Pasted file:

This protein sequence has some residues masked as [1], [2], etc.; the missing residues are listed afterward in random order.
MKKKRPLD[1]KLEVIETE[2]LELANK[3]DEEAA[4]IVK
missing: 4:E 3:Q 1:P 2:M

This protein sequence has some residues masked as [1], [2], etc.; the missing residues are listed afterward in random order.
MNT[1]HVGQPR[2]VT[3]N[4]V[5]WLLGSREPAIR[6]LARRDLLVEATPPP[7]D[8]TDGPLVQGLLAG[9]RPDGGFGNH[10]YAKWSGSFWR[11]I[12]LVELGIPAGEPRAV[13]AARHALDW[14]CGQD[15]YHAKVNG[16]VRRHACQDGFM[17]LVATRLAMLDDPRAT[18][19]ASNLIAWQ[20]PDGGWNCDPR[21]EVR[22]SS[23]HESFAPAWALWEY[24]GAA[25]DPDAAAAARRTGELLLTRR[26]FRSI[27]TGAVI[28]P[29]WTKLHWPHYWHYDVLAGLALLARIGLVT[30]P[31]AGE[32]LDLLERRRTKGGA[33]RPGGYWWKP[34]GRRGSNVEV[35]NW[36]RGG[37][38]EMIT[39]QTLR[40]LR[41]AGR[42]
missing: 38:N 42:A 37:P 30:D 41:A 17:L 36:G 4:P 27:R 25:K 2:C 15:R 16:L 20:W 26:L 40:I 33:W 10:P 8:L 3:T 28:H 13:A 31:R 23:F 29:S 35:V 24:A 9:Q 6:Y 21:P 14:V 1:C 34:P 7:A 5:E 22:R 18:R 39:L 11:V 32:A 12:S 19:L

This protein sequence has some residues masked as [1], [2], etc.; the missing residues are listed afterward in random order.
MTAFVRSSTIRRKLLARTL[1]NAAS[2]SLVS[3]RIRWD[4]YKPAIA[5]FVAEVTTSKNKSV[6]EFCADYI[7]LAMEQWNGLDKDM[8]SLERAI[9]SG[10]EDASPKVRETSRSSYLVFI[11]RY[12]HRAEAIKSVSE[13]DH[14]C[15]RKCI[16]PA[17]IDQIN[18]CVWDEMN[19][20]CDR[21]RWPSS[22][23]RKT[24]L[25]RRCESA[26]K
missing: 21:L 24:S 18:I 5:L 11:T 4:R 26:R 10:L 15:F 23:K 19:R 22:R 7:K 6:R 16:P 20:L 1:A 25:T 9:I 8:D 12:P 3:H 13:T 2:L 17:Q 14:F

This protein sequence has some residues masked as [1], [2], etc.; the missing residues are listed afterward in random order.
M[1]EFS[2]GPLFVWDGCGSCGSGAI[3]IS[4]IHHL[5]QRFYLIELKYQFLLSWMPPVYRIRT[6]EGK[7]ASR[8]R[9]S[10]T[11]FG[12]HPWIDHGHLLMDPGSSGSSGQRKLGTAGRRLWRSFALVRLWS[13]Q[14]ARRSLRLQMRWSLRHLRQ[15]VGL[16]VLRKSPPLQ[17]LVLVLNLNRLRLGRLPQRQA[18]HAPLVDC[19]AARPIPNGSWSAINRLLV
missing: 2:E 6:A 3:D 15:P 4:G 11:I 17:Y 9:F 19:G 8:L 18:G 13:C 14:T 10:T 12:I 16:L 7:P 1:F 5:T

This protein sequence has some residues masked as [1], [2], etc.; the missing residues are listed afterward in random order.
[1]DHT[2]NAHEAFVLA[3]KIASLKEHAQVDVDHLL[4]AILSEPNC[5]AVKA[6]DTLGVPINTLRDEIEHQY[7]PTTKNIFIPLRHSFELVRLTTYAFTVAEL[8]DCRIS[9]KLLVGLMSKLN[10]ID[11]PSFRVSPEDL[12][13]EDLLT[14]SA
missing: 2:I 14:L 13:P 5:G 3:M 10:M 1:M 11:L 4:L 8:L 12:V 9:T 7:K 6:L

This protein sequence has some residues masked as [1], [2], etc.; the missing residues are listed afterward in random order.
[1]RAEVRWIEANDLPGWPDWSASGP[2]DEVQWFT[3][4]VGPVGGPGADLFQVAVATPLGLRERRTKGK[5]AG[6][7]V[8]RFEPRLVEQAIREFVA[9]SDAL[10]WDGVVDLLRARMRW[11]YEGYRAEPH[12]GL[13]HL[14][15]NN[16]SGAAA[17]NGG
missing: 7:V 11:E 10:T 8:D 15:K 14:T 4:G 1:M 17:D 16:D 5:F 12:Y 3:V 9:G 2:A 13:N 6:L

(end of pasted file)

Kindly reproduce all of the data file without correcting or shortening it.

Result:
This protein sequence has some residues masked as [1], [2], etc.; the missing residues are listed afterward in random order.
MKKKRPLD[1]KLEVIETE[2]LELANK[3]DEEAA[4]IVK
missing: 4:E 3:Q 1:P 2:M

This protein sequence has some residues masked as [1], [2], etc.; the missing residues are listed afterward in random order.
MNT[1]HVGQPR[2]VT[3]N[4]V[5]WLLGSREPAIR[6]LARRDLLVEATPPP[7]D[8]TDGPLVQGLLAG[9]RPDGGFGNH[10]YAKWSGSFWR[11]I[12]LVELGIPAGEPRAV[13]AARHALDW[14]CGQD[15]YHAKVNG[16]VRRHACQDGFM[17]LVATRLAMLDDPRAT[18][19]ASNLIAWQ[20]PDGGWNCDPR[21]EVR[22]SS[23]HESFAPAWALWEY[24]GAA[25]DPDAAAAARRTGELLLTRR[26]FRSI[27]TGAVI[28]P[29]WTKLHWPHYWHYDVLAGLALLARIGLVT[30]P[31]AGE[32]LDLLERRRTKGGA[33]RPGGYWWKP[34]GRRGSNVEV[35]NW[36]RGG[37][38]EMIT[39]QTLR[40]LR[41]AGR[42]
missing: 38:N 42:A 37:P 30:D 41:A 17:L 36:G 4:P 27:R 25:K 2:C 15:R 16:L 20:W 26:L 40:I 33:W 10:P 8:L 3:T 28:H 13:A 31:R 23:F 29:S 35:V 24:A 9:Q 6:Y 21:P 14:V 1:C 34:P 7:A 5:E 22:R 18:R 39:L 11:V 32:A 12:S 19:L

This protein sequence has some residues masked as [1], [2], etc.; the missing residues are listed afterward in random order.
MTAFVRSSTIRRKLLARTL[1]NAAS[2]SLVS[3]RIRWD[4]YKPAIA[5]FVAEVTTSKNKSV[6]EFCADYI[7]LAMEQWNGLDKDM[8]SLERAI[9]SG[10]EDASPKVRETSRSSYLVFI[11]RY[12]HRAEAIKSVSE[13]DH[14]C[15]RKCI[16]PA[17]IDQIN[18]CVWDEMN[19][20]CDR[21]RWPSS[22][23]RKT[24]L[25]RRCESA[26]K
missing: 21:L 24:S 18:I 5:L 11:T 4:R 26:R 10:L 15:F 23:K 19:R 22:R 7:K 6:R 16:P 20:L 1:A 25:T 9:I 8:D 12:P 3:H 13:T 2:L 17:Q 14:F

This protein sequence has some residues masked as [1], [2], etc.; the missing residues are listed afterward in random order.
M[1]EFS[2]GPLFVWDGCGSCGSGAI[3]IS[4]IHHL[5]QRFYLIELKYQFLLSWMPPVYRIRT[6]EGK[7]ASR[8]R[9]S[10]T[11]FG[12]HPWIDHGHLLMDPGSSGSSGQRKLGTAGRRLWRSFALVRLWS[13]Q[14]ARRSLRLQMRWSLRHLRQ[15]VGL[16]VLRKSPPLQ[17]LVLVLNLNRLRLGRLPQRQA[18]HAPLVDC[19]AARPIPNGSWSAINRLLV
missing: 2:E 6:A 3:D 15:P 4:G 11:I 17:Y 9:F 19:G 8:L 18:G 13:C 14:T 10:T 12:I 16:L 7:P 1:F 5:T

This protein sequence has some residues masked as [1], [2], etc.; the missing residues are listed afterward in random order.
[1]DHT[2]NAHEAFVLA[3]KIASLKEHAQVDVDHLL[4]AILSEPNC[5]AVKA[6]DTLGVPINTLRDEIEHQY[7]PTTKNIFIPLRHSFELVRLTTYAFTVAEL[8]DCRIS[9]KLLVGLMSKLN[10]ID[11]PSFRVSPEDL[12][13]EDLLT[14]SA
missing: 2:I 14:L 13:P 5:G 3:M 10:M 1:M 11:L 4:L 8:L 12:V 9:T 7:K 6:L

This protein sequence has some residues masked as [1], [2], etc.; the missing residues are listed afterward in random order.
[1]RAEVRWIEANDLPGWPDWSASGP[2]DEVQWFT[3][4]VGPVGGPGADLFQVAVATPLGLRERRTKGK[5]AG[6][7]V[8]RFEPRLVEQAIREFVA[9]SDAL[10]WDGVVDLLRARMRW[11]YEGYRAEPH[12]GL[13]HL[14][15]NN[16]SGAAA[17]NGG
missing: 7:V 11:E 10:T 8:D 15:K 14:T 4:G 1:M 17:D 16:D 5:F 12:Y 3:V 9:G 2:A 13:N 6:L